Boutique VS big child care centres

Choosing the right childcare facility for your family can feel like an overwhelming task. There are so many practical factors to consider, and at the heart of it all, every parent simply wants to send their child somewhere they feel they will flourish. With so many centres to choose from, ranging from tiny family daycares to large established centres with multiple sites, you may be wondering which type of care will best suit your child. We’ve broken down the pros and cons of a big child care centre vs. a smaller facility to help you decide.

Big Centre


Better facilities

Of course, bigger isn’t always better, but when it comes to facilities, you’ll usually find that bigger centres have much more to offer in terms of their equipment, learning materials and extra curricular activities (like language lessons, swimming, sports, gardening and cooking). If you think your child is more likely to be engaged by an environment with a wider range of facilities on offer, a bigger centre might be your best bet.

More children and staff

Larger facilities also have the benefit of having more staff, meaning that staff shortages are rare and children receive the benefit of interacting with a number of staff members, giving them more opportunities to make connections. More staff members also means more expert knowledge and more combined years of experience, with staff working together to deliver the best educational experiences possible. While some parents may see larger numbers of children as a negative, more kids means more opportunities for your child to form friendships with somebody they ‘click’ with and more experience socialising with all different kinds of people. Plus, a good childcare centre will ensure they break out into small groups for many activities to ensure your child is still receiving plenty of one-on-one attention and isn’t overwhelmed by the other children.

Safety, rules & regulations

No childcare centre is able to grow, expand and be successful without having rigorous rules, regulations and procedures in place to ensure safety, hygiene and the optimal running of the centre. Big centres will usually have the benefit of well-established policies and procedures that are strictly adhered to, giving you peace of mind that your child is being properly cared for while they’re at the centre.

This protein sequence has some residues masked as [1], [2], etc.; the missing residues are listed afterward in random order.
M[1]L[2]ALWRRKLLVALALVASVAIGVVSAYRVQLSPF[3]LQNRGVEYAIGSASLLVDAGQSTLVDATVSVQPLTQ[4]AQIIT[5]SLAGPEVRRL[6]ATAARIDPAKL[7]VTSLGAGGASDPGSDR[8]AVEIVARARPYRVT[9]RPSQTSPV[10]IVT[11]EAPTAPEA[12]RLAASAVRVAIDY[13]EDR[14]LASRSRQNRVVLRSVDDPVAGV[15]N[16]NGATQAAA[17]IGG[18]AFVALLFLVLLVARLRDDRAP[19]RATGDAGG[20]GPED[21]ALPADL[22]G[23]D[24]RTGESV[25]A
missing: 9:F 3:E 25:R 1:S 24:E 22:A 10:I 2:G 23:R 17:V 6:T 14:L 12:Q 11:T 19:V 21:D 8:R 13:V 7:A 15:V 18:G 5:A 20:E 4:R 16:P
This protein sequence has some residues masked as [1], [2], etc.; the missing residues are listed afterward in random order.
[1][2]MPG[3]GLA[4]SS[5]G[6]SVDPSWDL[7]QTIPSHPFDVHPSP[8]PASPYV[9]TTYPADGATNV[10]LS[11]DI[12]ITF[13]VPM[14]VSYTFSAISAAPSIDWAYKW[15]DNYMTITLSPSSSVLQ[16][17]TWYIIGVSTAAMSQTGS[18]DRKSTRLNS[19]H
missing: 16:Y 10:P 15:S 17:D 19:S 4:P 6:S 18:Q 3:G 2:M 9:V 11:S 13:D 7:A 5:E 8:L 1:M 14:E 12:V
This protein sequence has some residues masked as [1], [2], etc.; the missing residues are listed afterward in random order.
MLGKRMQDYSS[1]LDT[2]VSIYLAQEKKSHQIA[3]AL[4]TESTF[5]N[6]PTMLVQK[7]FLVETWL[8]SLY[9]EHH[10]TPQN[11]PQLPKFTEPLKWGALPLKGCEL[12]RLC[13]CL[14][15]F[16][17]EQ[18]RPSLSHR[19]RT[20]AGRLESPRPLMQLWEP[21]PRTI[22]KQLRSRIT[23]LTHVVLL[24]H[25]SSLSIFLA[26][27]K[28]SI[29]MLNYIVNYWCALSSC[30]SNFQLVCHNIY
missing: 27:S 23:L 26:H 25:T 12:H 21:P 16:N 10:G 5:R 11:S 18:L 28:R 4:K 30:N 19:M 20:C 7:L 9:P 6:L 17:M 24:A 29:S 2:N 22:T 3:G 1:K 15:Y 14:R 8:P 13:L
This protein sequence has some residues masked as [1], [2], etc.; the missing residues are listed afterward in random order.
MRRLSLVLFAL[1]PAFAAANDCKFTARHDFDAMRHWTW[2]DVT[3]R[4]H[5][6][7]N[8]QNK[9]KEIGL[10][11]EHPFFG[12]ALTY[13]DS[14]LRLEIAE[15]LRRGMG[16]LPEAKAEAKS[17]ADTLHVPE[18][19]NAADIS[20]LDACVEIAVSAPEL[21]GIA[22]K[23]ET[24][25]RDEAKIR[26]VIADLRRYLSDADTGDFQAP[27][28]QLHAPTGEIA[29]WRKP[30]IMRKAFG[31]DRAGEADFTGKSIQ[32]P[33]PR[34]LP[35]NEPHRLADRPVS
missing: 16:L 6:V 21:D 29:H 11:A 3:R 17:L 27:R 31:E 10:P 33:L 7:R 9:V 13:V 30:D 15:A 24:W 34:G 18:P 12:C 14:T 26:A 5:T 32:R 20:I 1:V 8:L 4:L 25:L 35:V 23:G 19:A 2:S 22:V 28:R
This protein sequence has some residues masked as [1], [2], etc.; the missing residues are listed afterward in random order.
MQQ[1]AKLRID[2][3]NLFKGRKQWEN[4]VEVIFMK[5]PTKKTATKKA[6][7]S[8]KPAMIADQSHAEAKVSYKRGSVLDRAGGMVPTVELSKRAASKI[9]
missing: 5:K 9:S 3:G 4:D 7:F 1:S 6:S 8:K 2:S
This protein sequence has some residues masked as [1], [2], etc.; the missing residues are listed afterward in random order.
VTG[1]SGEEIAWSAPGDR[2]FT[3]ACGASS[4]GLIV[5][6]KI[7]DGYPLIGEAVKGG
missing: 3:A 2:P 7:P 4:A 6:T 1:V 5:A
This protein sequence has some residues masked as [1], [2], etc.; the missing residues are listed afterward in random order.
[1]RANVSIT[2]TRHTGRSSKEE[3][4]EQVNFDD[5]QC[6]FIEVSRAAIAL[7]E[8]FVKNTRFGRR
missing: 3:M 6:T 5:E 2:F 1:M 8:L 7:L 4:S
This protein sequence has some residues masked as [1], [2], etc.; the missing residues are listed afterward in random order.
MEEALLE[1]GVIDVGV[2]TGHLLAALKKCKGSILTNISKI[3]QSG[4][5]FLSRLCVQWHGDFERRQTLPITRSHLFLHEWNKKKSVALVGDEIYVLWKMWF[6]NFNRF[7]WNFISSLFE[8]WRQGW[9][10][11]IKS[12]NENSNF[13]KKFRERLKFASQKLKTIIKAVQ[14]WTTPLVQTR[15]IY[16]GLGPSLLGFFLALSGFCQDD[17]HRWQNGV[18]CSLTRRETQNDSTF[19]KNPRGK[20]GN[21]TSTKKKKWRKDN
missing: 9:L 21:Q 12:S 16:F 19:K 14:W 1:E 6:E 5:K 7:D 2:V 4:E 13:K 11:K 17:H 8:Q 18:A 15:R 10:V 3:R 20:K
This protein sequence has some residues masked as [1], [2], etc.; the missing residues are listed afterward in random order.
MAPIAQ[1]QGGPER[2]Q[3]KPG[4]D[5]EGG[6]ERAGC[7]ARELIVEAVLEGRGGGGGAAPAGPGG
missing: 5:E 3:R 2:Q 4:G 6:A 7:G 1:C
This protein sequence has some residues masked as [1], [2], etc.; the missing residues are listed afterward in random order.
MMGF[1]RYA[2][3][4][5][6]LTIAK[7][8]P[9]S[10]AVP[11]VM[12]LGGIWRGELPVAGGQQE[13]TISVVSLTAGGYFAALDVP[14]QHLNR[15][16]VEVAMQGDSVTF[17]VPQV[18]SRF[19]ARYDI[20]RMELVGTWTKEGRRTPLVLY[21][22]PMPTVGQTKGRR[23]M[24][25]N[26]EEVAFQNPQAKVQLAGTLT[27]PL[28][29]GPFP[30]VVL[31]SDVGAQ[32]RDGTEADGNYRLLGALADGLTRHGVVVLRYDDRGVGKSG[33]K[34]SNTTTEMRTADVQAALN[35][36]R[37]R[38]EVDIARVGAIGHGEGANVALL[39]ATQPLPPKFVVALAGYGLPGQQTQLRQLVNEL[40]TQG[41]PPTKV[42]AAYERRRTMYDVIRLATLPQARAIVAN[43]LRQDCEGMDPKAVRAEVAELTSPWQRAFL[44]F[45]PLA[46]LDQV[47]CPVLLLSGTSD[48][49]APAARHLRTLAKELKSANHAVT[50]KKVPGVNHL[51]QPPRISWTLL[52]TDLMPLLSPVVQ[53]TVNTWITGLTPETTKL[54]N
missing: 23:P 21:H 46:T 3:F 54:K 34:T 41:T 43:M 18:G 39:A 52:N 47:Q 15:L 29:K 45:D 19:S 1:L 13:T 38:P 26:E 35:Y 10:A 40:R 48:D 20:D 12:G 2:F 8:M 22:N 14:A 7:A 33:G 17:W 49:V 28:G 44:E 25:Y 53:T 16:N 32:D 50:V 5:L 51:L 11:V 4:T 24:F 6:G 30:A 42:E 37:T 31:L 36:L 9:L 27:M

When it comes to quality childcare, you often get what you pay for and larger centres with better offerings often come with a higher price tag than their smaller counterparts. However, you may be surprised, and in some cases the well-resourced, well-staffed centre you have your eye on may actually be cheaper than the tiny centre you’re comparing it with, especially when you consider the inclusions that you don’t have to pay an additional fee for. It’s always best to simply ask for each centre’s rates before making any decisions based on cost.


The more people your child comes into contact with in a day, the more opportunities they have to be exposed to germs. If you’re considering a bigger centre, this may be a factor to consider, although it’s also worth asking about the hygiene practices the centre has in place to mitigate the spread of germs. A big centre with good hygiene practices can actually be safer than a small centre with poor practices, so make sure you ask questions when you’re taking a tour.